15. Lana Del Rey – “The Other Woman” (Nina Simone)

An artist preoccupied with the way we frame the past within the present, Lana Del Rey can make any of her songs sound like a classic. But “The Other Woman” is one of her rare non-originals, and she even lets it close out her brilliant second effort Ultraviolence. Written by Jessie Mae Robinson, the song was originally recorded by Sarah Vaughan in 1955, though Nina Simone’s 1959 version cemented it as a classic. Aside from the lyrics, which portray more domestic minutia than she usually gets into, “The Other Woman” fits seamlessly into Rey’s catalog in 2014. Slow, sorrowful, and just a little bit teasing, it’s an elegant cap to an album that often seems to mock its own retro stylings. Rey closes Ultraviolence with a performance that can only be read as sincere. — Sasha Geffen

14. Eyelids – “Sex Beat” (The Gun Club)

On this faithful cover of one of The Gun Club’s thorniest and best tunes, Portland supergroup Eyelids were made even more super by contributions from Poison Idea member Jerry A on vocals and Dream Syndicate leader Steve Wynn playing guitar. Again, the band doesn’t stray too far from the source material, but when it is as good as “Sex Beat,” with its post-punk guitar drive and sensualist lyrics, why would you want to mess with a great thing? — Robert Ham

13. Dale Earnhardt Jr. Jr. – “Revelation Blues” (The Tallest Man on Earth)

Leave it to the quirks of indie-pop act Dale Earnhardt Jr. Jr. to turn an already solid folk song into a full-on digitized gem. Released as the B-side to their single “James Dean,” the song readily reimagines the 2012 track by Swedish singer-songwriter Kristian Matsson, aka The Tallest Man On Earth. The Detroit duo masterfully pay homage to the original while making it their own, translating the Matsson’s intricate guitar picking into a sonic smorgasbord of synth leads, beat-heavy loops and vocal harmonies. A truly refreshing take, giving the song a completely different but just as potent feel. — Michael Danaher

12. Sarah Paulson – “Criminal” (Fiona Apple)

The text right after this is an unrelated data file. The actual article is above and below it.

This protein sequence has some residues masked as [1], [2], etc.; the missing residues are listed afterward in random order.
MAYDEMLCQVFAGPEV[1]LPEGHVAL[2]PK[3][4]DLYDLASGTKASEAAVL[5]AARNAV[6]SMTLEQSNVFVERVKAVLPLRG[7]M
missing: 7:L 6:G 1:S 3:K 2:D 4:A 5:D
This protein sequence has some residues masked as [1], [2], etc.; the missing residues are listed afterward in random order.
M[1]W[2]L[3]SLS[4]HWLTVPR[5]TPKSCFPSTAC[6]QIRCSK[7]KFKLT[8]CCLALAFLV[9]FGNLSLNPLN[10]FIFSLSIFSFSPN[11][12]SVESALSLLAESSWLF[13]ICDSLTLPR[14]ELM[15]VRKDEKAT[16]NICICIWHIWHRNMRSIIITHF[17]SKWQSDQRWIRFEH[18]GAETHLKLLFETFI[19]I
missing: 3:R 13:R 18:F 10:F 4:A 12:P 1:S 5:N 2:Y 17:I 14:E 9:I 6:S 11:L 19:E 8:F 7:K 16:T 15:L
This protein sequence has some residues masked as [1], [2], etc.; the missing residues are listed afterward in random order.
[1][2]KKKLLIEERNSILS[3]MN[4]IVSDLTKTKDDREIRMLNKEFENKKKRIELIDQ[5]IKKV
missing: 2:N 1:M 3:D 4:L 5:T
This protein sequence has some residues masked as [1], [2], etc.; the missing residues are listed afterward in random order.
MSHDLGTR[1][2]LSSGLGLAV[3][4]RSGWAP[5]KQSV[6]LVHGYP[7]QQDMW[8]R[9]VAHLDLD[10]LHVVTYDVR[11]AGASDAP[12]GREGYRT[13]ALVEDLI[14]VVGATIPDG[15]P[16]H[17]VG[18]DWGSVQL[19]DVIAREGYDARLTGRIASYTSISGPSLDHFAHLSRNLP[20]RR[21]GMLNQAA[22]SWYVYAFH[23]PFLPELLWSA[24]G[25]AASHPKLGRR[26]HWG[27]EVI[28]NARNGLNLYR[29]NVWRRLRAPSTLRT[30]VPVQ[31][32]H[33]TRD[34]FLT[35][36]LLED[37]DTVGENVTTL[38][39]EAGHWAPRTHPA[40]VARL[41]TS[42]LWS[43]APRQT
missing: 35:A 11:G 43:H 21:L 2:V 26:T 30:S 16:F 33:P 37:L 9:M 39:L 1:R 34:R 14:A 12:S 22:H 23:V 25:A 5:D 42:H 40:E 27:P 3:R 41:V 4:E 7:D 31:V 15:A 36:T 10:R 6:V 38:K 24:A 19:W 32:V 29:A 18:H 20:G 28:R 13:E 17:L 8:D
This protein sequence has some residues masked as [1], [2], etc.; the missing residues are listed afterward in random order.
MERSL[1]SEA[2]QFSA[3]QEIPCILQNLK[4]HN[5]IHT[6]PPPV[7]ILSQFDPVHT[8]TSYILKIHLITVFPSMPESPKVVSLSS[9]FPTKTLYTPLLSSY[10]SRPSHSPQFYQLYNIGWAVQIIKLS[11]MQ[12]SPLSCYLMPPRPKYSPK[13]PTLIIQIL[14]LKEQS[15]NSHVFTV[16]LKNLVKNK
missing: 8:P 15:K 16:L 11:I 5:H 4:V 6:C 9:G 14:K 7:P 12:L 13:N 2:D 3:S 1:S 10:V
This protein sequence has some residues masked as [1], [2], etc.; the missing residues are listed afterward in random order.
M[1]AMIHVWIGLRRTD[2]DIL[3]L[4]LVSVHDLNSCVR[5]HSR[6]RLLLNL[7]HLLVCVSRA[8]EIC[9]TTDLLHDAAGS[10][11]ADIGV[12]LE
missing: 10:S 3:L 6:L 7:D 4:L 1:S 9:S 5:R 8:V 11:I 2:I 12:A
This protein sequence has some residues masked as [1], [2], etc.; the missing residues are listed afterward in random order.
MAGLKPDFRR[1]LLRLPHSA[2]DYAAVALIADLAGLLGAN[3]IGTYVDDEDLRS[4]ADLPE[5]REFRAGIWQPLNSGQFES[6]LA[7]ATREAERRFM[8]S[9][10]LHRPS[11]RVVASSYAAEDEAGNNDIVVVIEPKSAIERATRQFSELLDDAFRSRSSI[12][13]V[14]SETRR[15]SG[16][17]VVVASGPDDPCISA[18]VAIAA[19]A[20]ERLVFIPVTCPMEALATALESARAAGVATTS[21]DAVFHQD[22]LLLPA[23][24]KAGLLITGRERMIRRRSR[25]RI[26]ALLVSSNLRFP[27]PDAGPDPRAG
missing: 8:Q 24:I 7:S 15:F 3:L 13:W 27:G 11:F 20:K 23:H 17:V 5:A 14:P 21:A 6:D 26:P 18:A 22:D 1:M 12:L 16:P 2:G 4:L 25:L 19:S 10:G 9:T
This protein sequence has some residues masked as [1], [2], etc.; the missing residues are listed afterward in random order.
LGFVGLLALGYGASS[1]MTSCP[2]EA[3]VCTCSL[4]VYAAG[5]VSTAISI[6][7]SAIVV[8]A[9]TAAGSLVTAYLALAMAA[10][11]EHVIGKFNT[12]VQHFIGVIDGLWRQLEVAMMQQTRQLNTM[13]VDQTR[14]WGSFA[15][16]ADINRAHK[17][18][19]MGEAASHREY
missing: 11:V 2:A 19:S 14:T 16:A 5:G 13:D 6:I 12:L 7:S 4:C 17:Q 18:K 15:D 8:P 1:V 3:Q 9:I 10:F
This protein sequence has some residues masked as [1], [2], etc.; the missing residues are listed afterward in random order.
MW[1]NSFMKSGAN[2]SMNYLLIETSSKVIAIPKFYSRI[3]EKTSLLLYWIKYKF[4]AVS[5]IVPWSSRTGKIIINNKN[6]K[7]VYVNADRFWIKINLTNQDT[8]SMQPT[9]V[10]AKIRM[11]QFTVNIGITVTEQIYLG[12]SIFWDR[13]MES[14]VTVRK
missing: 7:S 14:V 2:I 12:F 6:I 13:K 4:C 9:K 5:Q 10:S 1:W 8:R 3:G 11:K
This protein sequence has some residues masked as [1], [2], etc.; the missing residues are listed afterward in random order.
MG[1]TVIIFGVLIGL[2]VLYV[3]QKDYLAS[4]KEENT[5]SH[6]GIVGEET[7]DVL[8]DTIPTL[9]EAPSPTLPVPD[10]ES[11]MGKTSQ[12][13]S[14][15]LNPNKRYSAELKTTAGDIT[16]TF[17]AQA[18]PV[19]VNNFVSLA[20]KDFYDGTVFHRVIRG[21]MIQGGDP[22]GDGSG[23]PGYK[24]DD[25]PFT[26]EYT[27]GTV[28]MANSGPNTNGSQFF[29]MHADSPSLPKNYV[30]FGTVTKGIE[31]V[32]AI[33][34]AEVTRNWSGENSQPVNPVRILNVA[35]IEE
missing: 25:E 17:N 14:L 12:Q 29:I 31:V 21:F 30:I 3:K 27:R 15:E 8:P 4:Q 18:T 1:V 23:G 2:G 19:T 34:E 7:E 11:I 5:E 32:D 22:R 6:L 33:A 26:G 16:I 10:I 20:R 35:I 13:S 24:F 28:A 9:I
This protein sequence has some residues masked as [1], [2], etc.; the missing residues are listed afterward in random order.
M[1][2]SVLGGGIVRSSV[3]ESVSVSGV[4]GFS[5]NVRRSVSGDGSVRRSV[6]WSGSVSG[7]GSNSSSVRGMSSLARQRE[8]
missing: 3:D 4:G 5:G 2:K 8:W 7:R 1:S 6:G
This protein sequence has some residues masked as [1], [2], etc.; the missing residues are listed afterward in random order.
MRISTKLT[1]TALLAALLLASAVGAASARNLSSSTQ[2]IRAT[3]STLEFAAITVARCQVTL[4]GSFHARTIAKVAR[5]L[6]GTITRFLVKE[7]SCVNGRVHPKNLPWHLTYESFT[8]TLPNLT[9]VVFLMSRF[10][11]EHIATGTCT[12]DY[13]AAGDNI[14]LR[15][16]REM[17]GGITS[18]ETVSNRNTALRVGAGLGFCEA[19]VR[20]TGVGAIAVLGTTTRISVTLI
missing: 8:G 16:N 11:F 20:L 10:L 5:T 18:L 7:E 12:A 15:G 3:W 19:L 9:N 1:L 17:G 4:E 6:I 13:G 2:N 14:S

If there’s one consistent strength in American Horror Story: Freak Show, it’s the anachronistic covers. Over the course of AHS’s fourth season viewers have been treated to covers of David Bowie, Nirvana, Lana Del Rey and more, despite the show taking place in the 1950s. Sarah Paulson’s two-headed performance of Fiona Apple’s “Criminal” is one of the stronger acts, both musically and thematically. Paulson’s voice is smoky and cool, much like Fiona Apple’s, but there’s also a lifting feeling—it’s still heavy material, but there’s an upbeat breath of fresh air as well, along with a slightly jazzier feeling provided by Elsa’s freak band. — Sarra Sedghi

11. Robert Ellis – “Still Crazy After All These Years” (Paul Simon)

Let’s file this one under “Great Achievements in Song Choice.” Robert Ellis’ tenor is perfectly suited to Paul Simon’s 1975 classic, and he manages to do the original justice while also making it his own, turning it into a nostalgic country lament and adding some fantastic guitar work. A lot of people who haven’t seen him live don’t realize that Ellis can truly shred, and his solo on this track is one step towards rectifying that, but ultimately it’s that voice that cleanly cuts through everything else and holds our attention on this gorgeous cover that should do Simon proud. — Bonnie Stiernberg

10. Juliana Hatfield – “Needle in the Hay” (Elliot Smith)